15 Wise Things Dr Seuss Said That Could Have Been Jamaican

Did you know that March 2 is celebrated as Dr Seuss Day? Why this date? Because March 2 is the birthday of Dr Theodor Seuss Geisel, the creator of the Dr Seuss children’s book series. We thought this was one of the most interesting observances we’ve ever observed, but fitting, because Jamaican children grow up on his famous books as much as their counterparts in other regions of the world. Generations upon generations have found his witticisms and quirky illustrations amusing and instructive. So we decided to try to find parallels between some of his legendary words and ours. So here are some of the most famous things Dr Seuss said … and our proverbial Jamaican spin on them!

 

1. A persons’s a person no matter how small.

Jamaican equivalent: Mawga cow a bull mumma (The skinny cow is the bull’s mother).

Interpretation: Don’t judge a person by their size. Respect should be accorded to all people, regardless of their stature or status.

 

2. Today was good, today was fun, tomorrow is another one.

Jamaican equivalent: Today fi you, tomorrow fi me (Today for you, tomorrow for me).

Interpretation: No one knows what a day will bring. Tomorrow is a mystery. By extension, be careful how you deal with people and what decisions you make, because you don’t know what will happen to you (or someone you love) in the future.

 

3. Don’t cry because it’s over, smile because it happened.

Jamaican equivalent: Tek kin teeth kibba heart-bun (Use a smile [grin] to relieve a heartburn).

Interpretation: Even in painful moments, there is still something to be grateful for and to smile about.

 

4. Why fit in when you were born to stand out?

Jamaican equivalent: If yuh see everybody a run, tek time (If you see everyone running, take your time).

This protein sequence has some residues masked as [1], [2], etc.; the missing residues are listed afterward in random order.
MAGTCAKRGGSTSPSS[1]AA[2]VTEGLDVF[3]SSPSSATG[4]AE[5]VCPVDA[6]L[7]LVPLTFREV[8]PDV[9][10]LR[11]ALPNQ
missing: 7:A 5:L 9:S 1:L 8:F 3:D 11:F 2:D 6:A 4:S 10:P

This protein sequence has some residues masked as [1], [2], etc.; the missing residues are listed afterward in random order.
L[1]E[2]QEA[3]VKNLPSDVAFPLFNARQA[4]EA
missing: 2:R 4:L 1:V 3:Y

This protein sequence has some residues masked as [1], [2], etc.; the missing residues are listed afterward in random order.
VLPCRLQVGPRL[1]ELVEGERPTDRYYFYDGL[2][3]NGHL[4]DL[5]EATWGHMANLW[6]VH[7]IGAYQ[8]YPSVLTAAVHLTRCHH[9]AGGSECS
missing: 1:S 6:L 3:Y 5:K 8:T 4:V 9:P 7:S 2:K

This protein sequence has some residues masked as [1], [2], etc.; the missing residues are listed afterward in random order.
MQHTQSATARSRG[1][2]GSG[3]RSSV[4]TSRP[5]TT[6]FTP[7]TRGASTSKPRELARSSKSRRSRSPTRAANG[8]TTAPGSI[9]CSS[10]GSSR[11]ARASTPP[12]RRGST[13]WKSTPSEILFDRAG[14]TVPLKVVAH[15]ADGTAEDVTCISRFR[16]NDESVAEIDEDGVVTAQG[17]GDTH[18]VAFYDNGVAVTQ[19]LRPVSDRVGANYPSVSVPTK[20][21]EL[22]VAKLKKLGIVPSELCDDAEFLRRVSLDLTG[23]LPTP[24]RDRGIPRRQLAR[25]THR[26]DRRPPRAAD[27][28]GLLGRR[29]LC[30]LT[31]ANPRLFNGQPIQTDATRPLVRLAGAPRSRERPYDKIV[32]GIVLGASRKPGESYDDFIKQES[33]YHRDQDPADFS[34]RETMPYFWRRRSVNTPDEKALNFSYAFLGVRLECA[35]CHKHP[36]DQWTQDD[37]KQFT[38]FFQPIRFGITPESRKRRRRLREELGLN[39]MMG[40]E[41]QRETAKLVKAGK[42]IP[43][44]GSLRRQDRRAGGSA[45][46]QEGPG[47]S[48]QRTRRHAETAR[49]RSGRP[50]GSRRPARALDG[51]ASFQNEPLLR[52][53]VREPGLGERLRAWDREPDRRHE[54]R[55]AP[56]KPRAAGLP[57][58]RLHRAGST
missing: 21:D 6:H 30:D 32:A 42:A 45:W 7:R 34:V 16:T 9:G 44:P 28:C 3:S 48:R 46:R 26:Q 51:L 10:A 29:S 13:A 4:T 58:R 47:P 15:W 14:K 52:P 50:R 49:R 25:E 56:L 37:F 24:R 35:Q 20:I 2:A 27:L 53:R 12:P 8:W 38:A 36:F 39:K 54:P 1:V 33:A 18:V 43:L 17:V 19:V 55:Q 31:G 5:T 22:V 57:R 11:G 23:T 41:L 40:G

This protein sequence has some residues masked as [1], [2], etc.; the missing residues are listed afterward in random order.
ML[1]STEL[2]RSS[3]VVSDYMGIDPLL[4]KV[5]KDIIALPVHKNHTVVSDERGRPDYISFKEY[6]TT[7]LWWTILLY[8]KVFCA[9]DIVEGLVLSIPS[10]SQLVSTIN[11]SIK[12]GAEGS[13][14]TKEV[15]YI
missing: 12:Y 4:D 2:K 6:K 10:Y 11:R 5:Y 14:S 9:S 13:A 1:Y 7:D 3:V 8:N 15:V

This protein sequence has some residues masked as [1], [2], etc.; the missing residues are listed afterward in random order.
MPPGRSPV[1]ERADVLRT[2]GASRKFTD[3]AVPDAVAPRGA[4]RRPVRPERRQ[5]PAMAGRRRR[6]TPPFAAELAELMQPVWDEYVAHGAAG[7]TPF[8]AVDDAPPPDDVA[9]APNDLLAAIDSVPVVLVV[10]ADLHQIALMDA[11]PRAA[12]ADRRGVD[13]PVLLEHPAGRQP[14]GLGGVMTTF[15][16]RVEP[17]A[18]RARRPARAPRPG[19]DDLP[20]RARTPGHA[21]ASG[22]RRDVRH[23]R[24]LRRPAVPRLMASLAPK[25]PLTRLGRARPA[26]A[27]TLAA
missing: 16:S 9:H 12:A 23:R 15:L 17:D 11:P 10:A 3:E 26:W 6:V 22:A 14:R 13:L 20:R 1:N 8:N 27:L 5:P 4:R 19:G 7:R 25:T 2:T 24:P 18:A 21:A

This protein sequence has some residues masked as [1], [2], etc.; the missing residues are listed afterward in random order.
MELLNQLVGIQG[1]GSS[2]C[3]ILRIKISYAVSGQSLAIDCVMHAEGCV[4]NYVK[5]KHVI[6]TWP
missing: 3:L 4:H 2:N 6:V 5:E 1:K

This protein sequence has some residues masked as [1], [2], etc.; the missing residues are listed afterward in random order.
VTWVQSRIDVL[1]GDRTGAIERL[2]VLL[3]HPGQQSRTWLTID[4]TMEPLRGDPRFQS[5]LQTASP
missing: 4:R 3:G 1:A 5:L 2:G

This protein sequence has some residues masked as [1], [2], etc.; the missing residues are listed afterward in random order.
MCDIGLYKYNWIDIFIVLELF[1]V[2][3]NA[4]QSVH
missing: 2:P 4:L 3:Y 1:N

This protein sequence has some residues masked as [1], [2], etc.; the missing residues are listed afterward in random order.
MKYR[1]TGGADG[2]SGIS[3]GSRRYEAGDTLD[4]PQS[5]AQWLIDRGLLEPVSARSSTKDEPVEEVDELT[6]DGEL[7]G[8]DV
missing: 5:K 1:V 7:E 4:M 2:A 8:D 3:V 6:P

Interpretation: Don’t follow the crowd. Be true to who you are.

 

5. Be who you are and say what you feel, because those who mind don’t matter and those who matter don’t mind.

Jamaican equivalent: Dog with too much massa sleep widout supper (A dog with too many masters will sleep without supper).

Interpretation: Don’t allow others to influence your decisions or stop you from being the most authentic version of yourself. If you are like a dog with many masters (many persons giving him orders and directing his life), you will end up without supper (without the fulfillment of a strong sense of self). By extension, the people who do not accept you for who you are not your friends.

 

6. If things start happening, don’t worry, don’t stew. Just go right along, you’ll start happening too.

Jamaican equivalent: Every dog have him day, and every puss him four o’clock (Each dog has his day, and each cat his four o’clock).

Interpretation: Good things will happen for you. Just give it time. Keep working hard and giving it your best. Your day will come (or your four o’clock, LOL).

 

7. Today I shall behave as if this is the day I will be remembered.

Jamaican equivalent: Manners will carry yuh roun’ the world (Manners will take you around the world) .

Interpretation: Behave yourself wisely at all times. In essence, be courteous and kind to others, because you want to be remembered and treated favourably by people.